Oregon Rep. Cliff Bentz isn't promising to have the final word on the efficacy of studded snow tires.
But the Ontario Republican, whose legislative district includes Baker County, certainly is justified in saying that a pending study which he helped to inspire "will provide valuable information for all of us."
Bentz, who has opposed proposed bans on studded tires in Oregon - a position we share - announced this week that the Oregon Department of Transportation will compile several national and international studies that compare the effectiveness of studded and studless snow tires on a variety of road conditions.
The ODOT report, which is slated to be finished this fall, should resolve, to the extent this is possible, the debate over whether studded tires are "necessary."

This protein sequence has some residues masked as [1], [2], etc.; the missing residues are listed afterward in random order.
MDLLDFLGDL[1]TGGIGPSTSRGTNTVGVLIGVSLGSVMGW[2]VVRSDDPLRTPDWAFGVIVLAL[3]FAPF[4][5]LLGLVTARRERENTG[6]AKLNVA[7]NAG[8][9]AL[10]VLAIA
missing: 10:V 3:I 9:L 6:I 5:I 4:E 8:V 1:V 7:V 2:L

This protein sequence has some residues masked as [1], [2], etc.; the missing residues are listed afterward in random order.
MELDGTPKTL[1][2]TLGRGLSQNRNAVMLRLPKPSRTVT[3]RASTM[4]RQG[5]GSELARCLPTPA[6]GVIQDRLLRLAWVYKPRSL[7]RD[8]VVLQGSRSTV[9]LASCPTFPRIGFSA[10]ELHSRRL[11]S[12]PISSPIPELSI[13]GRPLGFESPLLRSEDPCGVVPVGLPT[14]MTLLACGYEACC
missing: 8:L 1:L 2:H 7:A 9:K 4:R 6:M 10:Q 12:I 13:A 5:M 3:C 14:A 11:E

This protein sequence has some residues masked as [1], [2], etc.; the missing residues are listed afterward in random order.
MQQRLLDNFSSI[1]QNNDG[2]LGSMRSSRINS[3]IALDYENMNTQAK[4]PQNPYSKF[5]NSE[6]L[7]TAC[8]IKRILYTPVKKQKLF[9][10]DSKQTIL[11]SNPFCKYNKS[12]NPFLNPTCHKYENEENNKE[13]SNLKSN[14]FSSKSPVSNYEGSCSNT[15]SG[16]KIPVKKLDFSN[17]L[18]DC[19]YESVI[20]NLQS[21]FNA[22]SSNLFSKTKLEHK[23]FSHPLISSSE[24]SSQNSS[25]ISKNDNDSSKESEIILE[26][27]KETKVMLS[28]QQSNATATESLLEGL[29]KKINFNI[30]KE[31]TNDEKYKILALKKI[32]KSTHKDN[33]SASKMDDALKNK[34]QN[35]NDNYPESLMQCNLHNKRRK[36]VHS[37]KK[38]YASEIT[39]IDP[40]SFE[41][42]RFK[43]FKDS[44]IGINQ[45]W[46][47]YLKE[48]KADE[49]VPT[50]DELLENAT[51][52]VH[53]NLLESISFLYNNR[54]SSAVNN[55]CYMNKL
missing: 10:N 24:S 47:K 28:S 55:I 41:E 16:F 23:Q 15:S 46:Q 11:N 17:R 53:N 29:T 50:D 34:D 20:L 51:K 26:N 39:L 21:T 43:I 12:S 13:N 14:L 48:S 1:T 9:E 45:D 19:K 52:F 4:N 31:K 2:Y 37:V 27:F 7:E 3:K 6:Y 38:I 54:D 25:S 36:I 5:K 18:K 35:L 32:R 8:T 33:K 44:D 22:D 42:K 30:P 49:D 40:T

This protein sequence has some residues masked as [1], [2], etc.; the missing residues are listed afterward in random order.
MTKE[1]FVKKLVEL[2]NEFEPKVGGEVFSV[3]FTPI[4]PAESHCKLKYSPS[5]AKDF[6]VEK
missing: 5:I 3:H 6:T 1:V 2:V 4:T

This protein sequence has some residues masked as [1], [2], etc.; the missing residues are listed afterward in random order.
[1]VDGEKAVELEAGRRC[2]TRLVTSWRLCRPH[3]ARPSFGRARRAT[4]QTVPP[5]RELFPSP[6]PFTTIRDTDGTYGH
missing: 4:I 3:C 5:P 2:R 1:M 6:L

We believe, and have argued in this space in the past, that in Baker County and most of the rest of Oregon east of the Cascades, studded tires give drivers a significant safety advantage when roads are coated in ice or hard-packed snow (as opposed to fresh snow or slush).
Our opinion is based largely on tests conducted in Alaska in 1994. Those tests showed that on ice, vehicles with studded tires can stop in a shorter distance than vehicles with studless snow tires.
Those tests also showed that cars with studless tires stop sooner than cars with studded tires on pavement that's dry, wet or covered with fresh, unpacked snow.
It's beyond dispute that today's studless tires are different than those made 20 years ago. And we don't doubt that new studless tires are also better.
Whether they've surpassed studded tires in all conditions is the crucial question, and the one Bentz expects ODOT's report will answer.
If it turns out that studded tires retain at advantage on icy roads, then we will continue to oppose any effort, whether by the Legislature or by voters via a ballot initiative, to ban studded tires in Oregon.